Tri-State commits to close coal plants and build wind and solar plants
In January 2020, Tri-State announced that it would close its coal plants in Colorado and New Mexico, and build a gigawatt of new wind and solar projects, in a move that its CEO said will “transform Tri-State as a power supplier”. Tri-State said that its new plan will achieve a “70% reduction in CO2 emissions associated with Colorado wholesale electric sales” by 2030, from 2005 levels, and that “by 2024, 50% of the energy our cooperative consumes will come from renewable resources”.
Tri-State’s Board President highlighted the role of co-op members’ demands for clean energy in an op-ed:
It’s no secret that over the past decade, costs, technologies, regulations and viewpoints have been shifting rapidly in the energy industry. Consumers and communities alike are demanding cleaner, cheaper energy sources. As a not-for-profit, four-state cooperative, Tri-State Generation and Transmission Association has an obligation to the members we serve to forge an innovative and sustainable path forward to meet these changes head on.
Will Tri-State allow co-ops enough flexibility?
While Tri-State’s clean energy announcements reflect a major shift in its power supply, it remains less clear whether it will provide sufficient flexibility to its member co-ops.
This year, Delta-Montrose Electric Association will end its contract with Tri-State in order to build more local energy projects and seek lower wholesale power rates, after years of negotiations, legal challenges, and a move toward increased oversight of the dispute by state regulators in Colorado. In 2018, the co-op asked its members to vote on changes to its articles of incorporation that would facilitate an exit from Tri-State, which were approved by more than two-thirds of voters. Delta-Montrose has focused its local renewable energy development efforts on small hydroelectric projects installed on irrigation canals, and announced in April 2020 that it also plans to build more solar projects.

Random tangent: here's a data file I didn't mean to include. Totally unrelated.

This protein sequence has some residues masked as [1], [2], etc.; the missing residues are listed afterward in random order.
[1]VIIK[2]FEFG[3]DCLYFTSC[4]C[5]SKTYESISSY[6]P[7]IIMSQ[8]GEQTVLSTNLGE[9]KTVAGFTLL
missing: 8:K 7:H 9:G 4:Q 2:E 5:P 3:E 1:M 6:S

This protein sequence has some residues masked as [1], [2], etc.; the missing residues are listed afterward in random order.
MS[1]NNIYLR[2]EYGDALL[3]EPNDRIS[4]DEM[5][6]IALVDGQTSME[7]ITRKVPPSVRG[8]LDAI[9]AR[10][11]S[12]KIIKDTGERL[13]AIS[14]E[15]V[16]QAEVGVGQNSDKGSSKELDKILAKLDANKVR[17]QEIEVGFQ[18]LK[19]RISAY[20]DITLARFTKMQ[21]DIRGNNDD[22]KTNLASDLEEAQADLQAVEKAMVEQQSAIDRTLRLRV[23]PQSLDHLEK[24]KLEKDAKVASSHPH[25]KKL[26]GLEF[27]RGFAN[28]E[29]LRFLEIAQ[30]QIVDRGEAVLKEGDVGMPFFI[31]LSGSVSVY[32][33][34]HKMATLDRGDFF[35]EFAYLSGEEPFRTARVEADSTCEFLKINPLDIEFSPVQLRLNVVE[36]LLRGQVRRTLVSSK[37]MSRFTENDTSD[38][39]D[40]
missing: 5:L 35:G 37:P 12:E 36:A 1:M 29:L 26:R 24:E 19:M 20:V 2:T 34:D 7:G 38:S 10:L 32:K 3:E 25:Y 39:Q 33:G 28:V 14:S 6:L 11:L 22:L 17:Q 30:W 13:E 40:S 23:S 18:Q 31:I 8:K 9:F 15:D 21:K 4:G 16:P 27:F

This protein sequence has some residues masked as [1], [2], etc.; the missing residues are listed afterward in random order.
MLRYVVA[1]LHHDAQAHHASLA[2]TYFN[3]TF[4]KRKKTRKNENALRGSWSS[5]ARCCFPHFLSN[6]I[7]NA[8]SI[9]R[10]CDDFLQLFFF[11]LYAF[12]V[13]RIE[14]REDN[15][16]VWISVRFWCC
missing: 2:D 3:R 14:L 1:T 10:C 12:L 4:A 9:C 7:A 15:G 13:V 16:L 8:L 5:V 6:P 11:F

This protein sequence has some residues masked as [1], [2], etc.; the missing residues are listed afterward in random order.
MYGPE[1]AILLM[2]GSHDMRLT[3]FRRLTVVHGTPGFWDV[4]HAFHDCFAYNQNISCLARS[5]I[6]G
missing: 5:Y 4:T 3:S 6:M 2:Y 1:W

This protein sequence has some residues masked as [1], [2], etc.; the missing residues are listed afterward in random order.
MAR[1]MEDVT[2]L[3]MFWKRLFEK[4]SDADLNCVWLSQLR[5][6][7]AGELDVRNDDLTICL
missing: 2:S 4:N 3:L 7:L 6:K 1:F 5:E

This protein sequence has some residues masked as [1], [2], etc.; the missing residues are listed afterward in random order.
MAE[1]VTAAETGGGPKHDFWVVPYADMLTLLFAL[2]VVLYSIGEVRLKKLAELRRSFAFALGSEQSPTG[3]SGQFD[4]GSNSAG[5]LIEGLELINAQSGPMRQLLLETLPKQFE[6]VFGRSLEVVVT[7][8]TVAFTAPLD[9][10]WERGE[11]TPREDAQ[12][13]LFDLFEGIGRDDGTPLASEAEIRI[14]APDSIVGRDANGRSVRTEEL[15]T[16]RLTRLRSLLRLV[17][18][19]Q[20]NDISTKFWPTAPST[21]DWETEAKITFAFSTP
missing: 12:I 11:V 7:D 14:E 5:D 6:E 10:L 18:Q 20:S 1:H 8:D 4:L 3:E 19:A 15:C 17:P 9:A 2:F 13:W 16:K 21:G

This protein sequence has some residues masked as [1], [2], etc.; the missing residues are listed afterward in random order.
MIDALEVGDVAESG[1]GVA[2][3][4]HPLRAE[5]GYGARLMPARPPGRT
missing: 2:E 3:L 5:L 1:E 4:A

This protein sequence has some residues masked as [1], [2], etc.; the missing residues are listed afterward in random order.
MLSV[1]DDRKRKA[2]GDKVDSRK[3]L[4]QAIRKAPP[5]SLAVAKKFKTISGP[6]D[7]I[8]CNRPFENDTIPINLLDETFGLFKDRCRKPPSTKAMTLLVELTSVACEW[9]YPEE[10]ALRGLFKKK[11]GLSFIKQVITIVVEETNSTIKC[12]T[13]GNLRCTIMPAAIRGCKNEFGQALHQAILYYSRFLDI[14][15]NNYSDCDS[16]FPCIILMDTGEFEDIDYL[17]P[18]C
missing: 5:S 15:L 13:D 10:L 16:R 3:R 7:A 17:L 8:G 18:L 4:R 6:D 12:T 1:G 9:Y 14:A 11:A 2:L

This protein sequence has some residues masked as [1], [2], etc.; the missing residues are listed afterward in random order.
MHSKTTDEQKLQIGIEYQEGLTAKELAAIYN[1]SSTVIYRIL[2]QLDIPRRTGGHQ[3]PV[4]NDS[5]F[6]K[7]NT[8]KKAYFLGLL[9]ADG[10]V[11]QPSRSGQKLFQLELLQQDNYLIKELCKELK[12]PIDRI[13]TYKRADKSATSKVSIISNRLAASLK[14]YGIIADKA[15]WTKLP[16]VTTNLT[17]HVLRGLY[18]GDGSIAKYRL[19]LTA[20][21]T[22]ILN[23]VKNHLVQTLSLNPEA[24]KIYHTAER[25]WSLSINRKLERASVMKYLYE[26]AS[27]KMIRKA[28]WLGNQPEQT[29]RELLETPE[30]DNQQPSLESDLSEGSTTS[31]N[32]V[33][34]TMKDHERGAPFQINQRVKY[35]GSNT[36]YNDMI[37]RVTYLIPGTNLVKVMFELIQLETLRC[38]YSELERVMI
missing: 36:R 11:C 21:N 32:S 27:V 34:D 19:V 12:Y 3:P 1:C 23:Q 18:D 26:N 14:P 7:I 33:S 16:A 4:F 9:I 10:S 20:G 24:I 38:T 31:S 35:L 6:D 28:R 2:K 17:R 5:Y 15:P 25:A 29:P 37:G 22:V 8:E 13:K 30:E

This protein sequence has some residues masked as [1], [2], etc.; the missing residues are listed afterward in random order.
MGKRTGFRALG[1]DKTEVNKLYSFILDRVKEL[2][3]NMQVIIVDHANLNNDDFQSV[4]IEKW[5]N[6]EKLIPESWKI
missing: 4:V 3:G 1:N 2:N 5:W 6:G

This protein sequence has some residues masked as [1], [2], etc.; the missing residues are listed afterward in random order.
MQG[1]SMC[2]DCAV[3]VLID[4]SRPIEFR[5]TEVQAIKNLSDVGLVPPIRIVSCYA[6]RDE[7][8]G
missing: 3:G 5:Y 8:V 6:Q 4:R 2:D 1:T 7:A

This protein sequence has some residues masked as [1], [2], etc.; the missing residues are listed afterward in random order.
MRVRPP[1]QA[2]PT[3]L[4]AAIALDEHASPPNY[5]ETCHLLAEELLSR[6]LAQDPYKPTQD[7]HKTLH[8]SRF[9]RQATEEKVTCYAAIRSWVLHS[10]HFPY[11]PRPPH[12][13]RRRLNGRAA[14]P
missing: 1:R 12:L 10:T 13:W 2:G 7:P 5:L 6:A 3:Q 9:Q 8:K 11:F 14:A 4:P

Two other co-ops, United Power and La Plata Electric, have requested that the Colorado Public Utilities Commission determine the price for the co-ops to buy out of their contracts with Tri-State. Those disputes have raised important questions for electric cooperatives and their members, such as whether generation and transmission associations are actually governed by their member co-ops. That is critical, because the associations’ claims of governance by their members have allowed them to mostly avoid oversight by state regulators for decades. But in filings to the Colorado PUC, the two co-ops argue that Tri-State’s claims of ‘democratic member control’ are a myth.
Tri-State’s CEO hopes to keep more co-ops from leaving, in part by pointing to its new clean energy plans, but also by trying to avoid a decision by state regulators by appealing to federal regulators. But some co-op directors, staff, and members remain wary of Tri-State’s claims, and could still try to leave the power provider and pursue their own path.